Grevillea iaspicula is a relatively recent discovery and was first described botanically in 1986. It is a small to medium shrub reaching 1-2 metres. Leaves are oblong to about 25 mm and end in a fine point. The leave margins are recurved (curve inwards). Flowers occur in pendulous “spider flower” clusters and are white with reddish areas and with red styles. They are well displayed at the ends of short branchlets and occur in winter and spring.
Wee jasper grevillea is very rare in the wild and certain populations are known to have been destroyed by wild fires. Efforts are being made (September 2003) to reintroduce plants into the wild.
G.iaspicula has only been in cultivation for a few years. It is being tested by a number of specialist growers and botanic gardens in several climate zones. Indications are that it is an adaptable garden plant which tolerates a range of well drained soils, preferring sunny or semi-shaded situations. It responds well to pruning and is tolerant of heavy frosts. The species is an ideal size for average-sized gardens and attracts birds.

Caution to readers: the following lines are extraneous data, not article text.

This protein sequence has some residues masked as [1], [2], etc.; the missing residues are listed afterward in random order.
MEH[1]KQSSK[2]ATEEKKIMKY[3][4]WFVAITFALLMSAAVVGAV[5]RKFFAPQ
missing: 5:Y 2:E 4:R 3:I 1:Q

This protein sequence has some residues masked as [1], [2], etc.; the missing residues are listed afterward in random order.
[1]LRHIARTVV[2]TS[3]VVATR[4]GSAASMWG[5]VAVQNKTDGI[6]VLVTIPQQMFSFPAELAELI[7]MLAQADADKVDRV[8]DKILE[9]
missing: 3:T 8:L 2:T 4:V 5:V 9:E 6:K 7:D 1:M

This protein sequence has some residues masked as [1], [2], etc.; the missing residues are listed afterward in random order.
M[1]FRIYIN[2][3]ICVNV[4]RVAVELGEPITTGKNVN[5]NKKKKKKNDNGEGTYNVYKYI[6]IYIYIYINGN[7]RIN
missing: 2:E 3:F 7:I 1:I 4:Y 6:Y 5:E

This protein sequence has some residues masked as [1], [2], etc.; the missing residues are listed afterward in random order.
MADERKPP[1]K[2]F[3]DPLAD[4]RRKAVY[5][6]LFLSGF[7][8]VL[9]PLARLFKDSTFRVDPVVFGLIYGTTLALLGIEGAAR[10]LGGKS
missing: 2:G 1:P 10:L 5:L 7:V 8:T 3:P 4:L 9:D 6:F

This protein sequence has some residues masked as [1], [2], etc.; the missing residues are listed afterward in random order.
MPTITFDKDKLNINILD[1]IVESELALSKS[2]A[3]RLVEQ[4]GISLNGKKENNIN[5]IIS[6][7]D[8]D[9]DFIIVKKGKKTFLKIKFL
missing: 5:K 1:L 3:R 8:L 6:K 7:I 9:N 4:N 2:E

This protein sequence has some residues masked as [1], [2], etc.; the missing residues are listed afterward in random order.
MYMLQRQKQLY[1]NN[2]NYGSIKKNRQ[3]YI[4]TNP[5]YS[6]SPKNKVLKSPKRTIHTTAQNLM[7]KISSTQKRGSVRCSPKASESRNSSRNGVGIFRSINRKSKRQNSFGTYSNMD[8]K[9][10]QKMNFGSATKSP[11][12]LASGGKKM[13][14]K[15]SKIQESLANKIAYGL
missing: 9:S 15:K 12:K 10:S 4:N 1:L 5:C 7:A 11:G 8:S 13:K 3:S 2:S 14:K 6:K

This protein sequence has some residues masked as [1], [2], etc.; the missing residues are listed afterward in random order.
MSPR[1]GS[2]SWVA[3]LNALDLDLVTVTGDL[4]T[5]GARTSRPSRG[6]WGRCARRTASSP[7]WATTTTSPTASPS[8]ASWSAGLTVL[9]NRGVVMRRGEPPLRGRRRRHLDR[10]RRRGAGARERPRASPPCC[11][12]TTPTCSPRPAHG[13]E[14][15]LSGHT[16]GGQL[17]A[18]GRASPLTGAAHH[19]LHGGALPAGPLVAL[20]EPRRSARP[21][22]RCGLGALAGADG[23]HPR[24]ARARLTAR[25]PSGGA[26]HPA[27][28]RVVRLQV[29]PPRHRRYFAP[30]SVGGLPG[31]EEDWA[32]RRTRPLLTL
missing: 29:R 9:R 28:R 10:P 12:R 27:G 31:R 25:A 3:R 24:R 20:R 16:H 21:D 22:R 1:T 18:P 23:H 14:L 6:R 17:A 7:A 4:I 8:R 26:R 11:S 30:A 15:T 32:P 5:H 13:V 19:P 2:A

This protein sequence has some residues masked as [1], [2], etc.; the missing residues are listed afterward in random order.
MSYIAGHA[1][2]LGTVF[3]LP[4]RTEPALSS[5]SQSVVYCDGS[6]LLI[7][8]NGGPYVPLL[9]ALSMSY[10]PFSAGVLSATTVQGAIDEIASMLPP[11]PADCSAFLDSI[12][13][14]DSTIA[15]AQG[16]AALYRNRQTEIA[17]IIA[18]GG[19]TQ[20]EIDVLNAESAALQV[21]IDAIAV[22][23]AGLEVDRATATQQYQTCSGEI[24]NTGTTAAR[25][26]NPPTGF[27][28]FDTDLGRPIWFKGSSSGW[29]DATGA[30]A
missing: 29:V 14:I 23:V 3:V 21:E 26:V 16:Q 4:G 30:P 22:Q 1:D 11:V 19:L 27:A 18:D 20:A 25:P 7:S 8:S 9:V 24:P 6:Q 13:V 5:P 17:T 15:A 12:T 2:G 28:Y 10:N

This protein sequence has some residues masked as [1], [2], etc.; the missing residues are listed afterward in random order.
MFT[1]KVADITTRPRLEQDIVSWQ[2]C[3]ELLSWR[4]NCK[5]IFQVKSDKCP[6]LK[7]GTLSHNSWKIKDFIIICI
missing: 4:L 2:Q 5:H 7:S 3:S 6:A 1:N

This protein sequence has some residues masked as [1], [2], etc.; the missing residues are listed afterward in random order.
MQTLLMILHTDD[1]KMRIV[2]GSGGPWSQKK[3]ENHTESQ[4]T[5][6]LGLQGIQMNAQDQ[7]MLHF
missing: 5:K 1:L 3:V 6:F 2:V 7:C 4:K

The species is becoming available in specialist native plant nurseries and may be propagated from cuttings which strike fairly readily.
* EPBC Act = Environment Protection and Biodiversity Conservation Act 1999;
ROTAP = Rare or Threatened Australian Plants (Briggs and Leigh, 1988)
For further information refer the Australian Plants at Risk page
Photo: Brian Walters